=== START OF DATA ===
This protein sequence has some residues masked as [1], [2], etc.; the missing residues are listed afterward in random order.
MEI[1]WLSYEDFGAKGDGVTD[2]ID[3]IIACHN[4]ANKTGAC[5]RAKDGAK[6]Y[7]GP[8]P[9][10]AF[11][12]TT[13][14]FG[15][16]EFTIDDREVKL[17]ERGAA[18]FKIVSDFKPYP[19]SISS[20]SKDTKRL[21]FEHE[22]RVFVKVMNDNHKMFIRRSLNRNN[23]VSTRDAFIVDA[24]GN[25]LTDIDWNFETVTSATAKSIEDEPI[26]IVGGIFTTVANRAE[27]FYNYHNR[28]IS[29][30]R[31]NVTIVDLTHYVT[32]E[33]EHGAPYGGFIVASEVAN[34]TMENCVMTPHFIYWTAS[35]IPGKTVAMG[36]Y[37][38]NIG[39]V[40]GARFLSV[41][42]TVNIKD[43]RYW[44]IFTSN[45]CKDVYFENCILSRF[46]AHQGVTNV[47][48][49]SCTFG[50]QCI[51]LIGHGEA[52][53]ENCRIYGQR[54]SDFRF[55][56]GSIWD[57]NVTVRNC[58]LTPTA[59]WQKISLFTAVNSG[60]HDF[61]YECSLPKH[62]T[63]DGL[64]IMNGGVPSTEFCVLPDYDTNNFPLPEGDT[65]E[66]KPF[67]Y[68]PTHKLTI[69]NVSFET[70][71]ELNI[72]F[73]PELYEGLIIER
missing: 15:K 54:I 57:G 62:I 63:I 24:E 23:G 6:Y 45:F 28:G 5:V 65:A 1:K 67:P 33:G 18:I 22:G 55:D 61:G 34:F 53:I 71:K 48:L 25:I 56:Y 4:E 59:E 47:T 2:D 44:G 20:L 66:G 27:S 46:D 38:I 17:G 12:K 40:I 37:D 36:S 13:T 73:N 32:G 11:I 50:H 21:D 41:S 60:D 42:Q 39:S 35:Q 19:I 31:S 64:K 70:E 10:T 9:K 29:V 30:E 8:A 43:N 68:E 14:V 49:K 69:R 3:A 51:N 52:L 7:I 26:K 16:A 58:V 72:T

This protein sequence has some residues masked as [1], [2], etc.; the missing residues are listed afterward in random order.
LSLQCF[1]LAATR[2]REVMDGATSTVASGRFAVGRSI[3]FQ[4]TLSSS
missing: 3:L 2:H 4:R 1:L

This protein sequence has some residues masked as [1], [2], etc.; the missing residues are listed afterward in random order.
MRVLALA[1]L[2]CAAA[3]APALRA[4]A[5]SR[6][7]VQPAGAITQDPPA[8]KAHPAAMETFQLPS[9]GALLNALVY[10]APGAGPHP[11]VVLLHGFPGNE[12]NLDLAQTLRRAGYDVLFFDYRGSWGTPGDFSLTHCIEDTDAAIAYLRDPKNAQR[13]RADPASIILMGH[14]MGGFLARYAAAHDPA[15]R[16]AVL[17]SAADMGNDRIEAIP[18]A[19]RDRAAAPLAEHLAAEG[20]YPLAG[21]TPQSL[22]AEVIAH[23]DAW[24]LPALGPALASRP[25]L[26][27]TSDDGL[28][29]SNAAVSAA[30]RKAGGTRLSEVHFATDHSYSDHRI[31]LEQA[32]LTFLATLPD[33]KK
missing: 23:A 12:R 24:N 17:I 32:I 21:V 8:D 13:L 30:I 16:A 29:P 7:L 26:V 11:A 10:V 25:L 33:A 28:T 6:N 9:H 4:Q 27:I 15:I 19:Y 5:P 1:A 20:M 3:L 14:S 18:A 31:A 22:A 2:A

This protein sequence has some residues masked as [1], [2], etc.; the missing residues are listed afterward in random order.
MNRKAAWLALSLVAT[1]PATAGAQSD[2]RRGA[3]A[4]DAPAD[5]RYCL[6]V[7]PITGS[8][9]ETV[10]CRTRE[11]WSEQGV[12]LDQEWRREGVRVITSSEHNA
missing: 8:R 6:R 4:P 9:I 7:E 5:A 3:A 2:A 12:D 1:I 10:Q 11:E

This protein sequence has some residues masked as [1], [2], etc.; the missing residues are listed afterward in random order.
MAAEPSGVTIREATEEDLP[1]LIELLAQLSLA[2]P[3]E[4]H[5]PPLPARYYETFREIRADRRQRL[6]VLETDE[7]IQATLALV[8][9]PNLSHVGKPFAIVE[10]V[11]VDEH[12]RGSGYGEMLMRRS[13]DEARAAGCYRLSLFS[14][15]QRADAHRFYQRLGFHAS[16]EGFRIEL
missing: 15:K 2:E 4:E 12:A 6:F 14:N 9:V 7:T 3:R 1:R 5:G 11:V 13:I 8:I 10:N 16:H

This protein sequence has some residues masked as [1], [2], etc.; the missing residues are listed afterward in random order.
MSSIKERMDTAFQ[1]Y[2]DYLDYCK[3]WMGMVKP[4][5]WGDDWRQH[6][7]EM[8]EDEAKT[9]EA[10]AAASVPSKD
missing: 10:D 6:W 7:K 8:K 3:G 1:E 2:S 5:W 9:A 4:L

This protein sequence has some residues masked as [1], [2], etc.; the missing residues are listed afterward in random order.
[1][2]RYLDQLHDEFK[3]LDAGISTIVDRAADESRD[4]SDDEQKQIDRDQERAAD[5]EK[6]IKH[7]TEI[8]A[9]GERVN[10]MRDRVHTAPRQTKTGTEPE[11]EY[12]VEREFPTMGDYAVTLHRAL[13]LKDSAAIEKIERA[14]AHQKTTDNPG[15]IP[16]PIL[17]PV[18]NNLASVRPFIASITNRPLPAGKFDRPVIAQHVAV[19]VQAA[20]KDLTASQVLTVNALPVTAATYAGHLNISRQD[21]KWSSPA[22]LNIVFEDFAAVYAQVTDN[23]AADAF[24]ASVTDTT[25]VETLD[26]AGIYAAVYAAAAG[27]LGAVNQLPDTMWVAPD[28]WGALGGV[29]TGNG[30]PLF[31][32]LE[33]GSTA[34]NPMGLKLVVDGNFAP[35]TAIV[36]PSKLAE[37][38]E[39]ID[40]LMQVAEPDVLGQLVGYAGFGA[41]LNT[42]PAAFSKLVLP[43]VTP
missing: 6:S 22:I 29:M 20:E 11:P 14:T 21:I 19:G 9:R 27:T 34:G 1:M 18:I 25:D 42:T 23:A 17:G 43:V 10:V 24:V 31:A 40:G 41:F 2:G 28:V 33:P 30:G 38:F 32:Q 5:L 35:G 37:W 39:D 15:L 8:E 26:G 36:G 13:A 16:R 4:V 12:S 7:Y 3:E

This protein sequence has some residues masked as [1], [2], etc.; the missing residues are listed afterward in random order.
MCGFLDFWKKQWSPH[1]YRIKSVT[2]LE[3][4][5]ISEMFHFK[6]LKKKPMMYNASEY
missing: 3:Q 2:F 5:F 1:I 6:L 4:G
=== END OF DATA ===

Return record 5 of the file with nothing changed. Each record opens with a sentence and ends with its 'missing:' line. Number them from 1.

This protein sequence has some residues masked as [1], [2], etc.; the missing residues are listed afterward in random order.
MAAEPSGVTIREATEEDLP[1]LIELLAQLSLA[2]P[3]E[4]H[5]PPLPARYYETFREIRADRRQRL[6]VLETDE[7]IQATLALV[8][9]PNLSHVGKPFAIVE[10]V[11]VDEH[12]RGSGYGEMLMRRS[13]DEARAAGCYRLSLFS[14][15]QRADAHRFYQRLGFHAS[16]EGFRIEL
missing: 15:K 2:E 4:E 12:A 6:F 14:N 9:V 7:T 3:R 1:R 5:G 11:V 13:I 8:I 10:N 16:H